Maximising dry matter intake is way to profits
FEEDING to secure high dry matter intakes is one key to maximising yields profitably when supplying milk on a liquid contract.
David Beever of CEDAR, University of Reading, says good cows can eat up to 28kg of dry matter (DM) a day, but they must be offered high quality forage to achieve such targets.
When feeding grass silage aim for high quality and high dry matter, adds Prof Beever.
Replacing a proportion of the grass with alternatives such as maize will further increase intakes and hence yields from forage. Legumes also have a beneficial effect on cow intakes because they are broken down rapidly in the rumen despite often having relatively high fibre contents. White or red clover included in swards will improve DM intakes of pasture.
"Alternatively, grow lucerne, which can increase cow dry matter intakes by 4kg a day when fed in a mixed forage diet," he says. Fodder beet also increases DM intakes.
But palatability of any feed depends on keeping it fresh and cool. Good clamp face and trough management is needed.
"For high intakes it may be worth feeding out the ration twice a day. Cows eat more feed when you keep them cleaning it up.
"Provide plenty of feeding space to cater for the timid cows," he says. "And ensure the feeding area is well designed with no corners where the more timid cows can get bullied."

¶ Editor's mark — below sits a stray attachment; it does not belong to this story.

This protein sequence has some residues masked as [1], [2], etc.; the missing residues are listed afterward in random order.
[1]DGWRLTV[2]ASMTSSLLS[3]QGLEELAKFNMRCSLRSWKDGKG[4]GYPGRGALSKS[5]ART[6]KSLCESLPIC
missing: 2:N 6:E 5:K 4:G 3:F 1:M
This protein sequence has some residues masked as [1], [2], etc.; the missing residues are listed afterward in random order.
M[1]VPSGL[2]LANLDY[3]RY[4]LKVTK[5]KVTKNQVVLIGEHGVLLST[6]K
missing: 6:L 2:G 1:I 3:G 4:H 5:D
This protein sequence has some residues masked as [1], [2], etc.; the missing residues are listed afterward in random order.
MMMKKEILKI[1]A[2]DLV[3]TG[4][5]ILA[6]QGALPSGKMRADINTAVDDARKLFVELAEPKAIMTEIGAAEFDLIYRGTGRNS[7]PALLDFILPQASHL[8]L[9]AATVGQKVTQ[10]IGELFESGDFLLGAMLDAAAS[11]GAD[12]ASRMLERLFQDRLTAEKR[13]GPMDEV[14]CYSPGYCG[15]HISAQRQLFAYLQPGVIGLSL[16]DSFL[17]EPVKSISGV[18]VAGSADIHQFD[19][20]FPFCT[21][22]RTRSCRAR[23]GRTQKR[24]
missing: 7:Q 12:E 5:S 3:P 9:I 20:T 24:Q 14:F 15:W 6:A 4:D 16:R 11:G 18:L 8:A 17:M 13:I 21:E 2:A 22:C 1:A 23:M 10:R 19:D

When cows are not fed a total mixed ration easy-feeding is preferable to self-feeding. It increases intake and reduces wastage, says Prof Beever. But the best way to feed concentrates is likely to be through a total mixed ration or with out-of-parlour feeders.
"Cows like 10-12 meals a day, but also have 10 hours or so a day which they devote to rumination and resting. Consequently it is important to keep fresh feed in front of them at all times."
He advises feeding a good mix of concentrates that provides a range of rapidly fermentable and slowly digested carbohydrates.
"Ground wheat that is rapidly fermentable may be complemented by caustic-treated wheat or maize grain based products that are digested more slowly in the rumen," says Prof Beever.
"Cows also need good quality protein, but get the rumen degradable protein right before adding by-pass protein."
Lastly for high yielders, fat inclusion in the diet is one way to increase total energy density of the ration. But the source of dietary fat must be palatable and provide less than 15% of the ME (MJ/kg) fed, otherwise intakes may be adversely affected.
• Increase feed intake – daily minimum 4% of bodyweight.
• Supply a concentrated diet – keep fat inclusions under 5% of total DM.
• Use forage mixtures to improve intake and rumen efficiency.
• Feed it fresh and regularly.
• Balance rumen protein – a range of protein degradability is essential.
• Ensure sufficient bypass protein – 20-30% of protein supply.
• Ensure a good water supply – minimum of four litres for every kg DMI.
• Create feed groups – group by yield and keep heifers separate.
High dry matter intakes are one of the keys to maximising yields, says Prof David Beever of CEDAR, University of Reading (inset).